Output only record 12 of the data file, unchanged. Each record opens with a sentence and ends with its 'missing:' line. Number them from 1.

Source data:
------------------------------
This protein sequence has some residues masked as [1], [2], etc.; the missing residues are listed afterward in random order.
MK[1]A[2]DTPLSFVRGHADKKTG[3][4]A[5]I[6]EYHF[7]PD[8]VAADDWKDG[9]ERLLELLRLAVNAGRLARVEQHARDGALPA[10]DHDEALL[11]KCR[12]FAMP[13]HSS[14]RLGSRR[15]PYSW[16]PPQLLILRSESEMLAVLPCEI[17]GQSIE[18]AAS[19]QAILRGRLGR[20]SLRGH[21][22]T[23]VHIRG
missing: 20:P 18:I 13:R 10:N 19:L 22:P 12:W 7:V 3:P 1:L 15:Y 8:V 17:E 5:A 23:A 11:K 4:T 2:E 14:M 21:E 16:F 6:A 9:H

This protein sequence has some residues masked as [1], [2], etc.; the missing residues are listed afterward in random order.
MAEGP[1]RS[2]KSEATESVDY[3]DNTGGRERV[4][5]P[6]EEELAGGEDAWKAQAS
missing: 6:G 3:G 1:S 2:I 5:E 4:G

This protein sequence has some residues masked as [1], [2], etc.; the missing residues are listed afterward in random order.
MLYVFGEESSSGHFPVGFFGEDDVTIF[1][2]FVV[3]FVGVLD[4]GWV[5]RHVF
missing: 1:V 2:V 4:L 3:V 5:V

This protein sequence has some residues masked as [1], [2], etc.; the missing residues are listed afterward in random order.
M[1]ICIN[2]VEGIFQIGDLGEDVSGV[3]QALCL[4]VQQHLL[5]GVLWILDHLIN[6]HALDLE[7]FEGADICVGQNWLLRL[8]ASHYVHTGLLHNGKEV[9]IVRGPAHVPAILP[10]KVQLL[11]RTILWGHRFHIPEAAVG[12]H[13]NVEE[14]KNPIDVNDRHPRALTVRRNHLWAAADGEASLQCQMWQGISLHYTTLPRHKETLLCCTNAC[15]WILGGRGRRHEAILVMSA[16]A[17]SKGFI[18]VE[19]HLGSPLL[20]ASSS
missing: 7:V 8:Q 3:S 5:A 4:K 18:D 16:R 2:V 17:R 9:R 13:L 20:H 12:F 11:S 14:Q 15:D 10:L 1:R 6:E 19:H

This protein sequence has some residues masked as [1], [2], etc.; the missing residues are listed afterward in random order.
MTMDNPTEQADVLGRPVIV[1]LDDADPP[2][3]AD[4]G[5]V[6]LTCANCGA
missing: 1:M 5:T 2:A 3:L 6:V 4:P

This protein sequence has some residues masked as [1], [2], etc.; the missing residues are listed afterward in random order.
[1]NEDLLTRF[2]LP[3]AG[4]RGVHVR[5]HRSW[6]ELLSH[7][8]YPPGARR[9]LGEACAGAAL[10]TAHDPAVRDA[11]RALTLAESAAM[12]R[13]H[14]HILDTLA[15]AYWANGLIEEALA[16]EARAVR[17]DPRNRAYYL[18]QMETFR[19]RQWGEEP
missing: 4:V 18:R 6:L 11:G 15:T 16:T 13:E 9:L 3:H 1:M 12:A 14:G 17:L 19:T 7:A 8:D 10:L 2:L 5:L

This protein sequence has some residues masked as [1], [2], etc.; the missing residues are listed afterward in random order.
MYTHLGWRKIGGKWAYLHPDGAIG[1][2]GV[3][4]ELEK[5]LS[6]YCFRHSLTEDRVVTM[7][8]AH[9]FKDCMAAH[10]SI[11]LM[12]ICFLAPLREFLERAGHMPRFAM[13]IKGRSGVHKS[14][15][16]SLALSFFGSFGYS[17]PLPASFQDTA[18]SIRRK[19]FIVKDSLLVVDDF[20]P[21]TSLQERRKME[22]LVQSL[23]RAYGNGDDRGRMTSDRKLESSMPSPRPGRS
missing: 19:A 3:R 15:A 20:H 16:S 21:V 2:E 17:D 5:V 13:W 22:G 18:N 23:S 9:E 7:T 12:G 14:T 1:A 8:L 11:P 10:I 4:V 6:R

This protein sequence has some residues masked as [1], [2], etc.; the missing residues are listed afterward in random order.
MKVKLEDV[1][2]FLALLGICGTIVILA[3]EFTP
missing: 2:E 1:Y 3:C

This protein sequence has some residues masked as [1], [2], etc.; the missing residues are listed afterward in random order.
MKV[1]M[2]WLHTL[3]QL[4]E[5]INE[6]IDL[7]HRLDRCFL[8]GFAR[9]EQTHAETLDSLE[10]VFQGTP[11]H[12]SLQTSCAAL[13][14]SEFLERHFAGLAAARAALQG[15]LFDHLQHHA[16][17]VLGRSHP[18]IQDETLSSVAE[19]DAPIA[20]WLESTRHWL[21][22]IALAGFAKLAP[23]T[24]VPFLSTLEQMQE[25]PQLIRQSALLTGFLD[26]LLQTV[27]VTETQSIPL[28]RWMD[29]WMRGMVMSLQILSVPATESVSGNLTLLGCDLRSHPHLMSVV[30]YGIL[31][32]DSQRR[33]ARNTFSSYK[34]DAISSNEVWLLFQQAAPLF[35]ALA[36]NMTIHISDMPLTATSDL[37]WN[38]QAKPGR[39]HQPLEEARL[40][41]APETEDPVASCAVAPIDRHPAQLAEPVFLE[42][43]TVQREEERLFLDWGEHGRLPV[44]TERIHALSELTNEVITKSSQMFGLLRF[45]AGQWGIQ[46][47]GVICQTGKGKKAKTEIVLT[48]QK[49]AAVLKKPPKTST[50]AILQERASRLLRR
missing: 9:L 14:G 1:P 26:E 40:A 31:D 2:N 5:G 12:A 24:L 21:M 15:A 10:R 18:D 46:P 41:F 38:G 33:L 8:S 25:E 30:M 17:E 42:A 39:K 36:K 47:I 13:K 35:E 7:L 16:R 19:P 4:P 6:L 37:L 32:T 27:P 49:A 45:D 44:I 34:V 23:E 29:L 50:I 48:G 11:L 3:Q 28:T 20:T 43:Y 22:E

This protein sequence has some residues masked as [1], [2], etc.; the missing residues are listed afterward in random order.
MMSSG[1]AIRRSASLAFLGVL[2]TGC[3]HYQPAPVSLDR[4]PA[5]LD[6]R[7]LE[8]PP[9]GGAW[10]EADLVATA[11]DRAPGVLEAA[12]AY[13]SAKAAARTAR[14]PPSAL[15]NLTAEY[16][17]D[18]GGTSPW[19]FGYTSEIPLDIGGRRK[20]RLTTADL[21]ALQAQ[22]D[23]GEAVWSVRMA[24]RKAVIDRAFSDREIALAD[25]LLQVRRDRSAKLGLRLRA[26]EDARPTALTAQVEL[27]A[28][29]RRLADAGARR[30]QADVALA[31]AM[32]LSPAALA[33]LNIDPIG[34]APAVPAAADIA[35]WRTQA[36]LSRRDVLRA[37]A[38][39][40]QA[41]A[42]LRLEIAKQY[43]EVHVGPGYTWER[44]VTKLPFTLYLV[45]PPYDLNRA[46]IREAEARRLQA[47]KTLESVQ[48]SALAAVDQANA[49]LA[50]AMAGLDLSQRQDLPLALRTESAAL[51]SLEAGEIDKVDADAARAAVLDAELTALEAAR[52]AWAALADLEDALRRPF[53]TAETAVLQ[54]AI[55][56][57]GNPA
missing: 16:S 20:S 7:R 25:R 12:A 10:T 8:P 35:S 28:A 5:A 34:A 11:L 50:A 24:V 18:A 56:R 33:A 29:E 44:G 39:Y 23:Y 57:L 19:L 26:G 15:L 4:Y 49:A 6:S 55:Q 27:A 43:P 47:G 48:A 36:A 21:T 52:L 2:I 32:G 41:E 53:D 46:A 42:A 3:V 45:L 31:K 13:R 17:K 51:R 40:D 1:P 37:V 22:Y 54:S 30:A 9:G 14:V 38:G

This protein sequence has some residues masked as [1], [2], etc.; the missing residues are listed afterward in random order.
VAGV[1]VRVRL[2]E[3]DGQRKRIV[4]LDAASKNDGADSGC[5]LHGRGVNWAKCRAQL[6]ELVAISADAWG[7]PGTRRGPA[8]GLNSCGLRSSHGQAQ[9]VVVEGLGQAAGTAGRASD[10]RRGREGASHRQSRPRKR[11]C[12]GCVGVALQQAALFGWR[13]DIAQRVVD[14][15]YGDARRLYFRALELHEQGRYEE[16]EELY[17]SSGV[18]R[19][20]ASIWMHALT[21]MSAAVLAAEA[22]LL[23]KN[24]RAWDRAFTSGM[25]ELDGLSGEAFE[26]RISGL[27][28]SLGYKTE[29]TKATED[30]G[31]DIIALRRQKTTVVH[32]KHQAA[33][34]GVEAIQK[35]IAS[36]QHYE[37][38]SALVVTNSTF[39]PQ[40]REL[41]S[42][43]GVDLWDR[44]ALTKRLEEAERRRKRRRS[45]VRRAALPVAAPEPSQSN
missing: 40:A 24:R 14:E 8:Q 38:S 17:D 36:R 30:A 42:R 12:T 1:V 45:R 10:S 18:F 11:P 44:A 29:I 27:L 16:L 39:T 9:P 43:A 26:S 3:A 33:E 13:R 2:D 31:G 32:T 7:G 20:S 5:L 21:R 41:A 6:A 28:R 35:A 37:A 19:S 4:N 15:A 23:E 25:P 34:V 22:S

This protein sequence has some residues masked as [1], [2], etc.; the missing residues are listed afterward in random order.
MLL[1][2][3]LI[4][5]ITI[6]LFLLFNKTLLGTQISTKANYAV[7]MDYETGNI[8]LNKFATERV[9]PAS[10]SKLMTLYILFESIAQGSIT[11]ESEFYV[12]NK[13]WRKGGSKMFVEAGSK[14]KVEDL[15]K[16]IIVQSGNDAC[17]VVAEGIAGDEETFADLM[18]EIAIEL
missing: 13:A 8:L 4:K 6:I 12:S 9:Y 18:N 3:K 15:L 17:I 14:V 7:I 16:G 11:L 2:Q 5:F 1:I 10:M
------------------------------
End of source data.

This protein sequence has some residues masked as [1], [2], etc.; the missing residues are listed afterward in random order.
MLL[1][2][3]LI[4][5]ITI[6]LFLLFNKTLLGTQISTKANYAV[7]MDYETGNI[8]LNKFATERV[9]PAS[10]SKLMTLYILFESIAQGSIT[11]ESEFYV[12]NK[13]WRKGGSKMFVEAGSK[14]KVEDL[15]K[16]IIVQSGNDAC[17]VVAEGIAGDEETFADLM[18]EIAIEL
missing: 13:A 8:L 4:K 6:I 12:S 9:Y 18:N 3:K 15:L 17:I 14:V 7:I 16:G 11:L 2:Q 5:F 1:I 10:M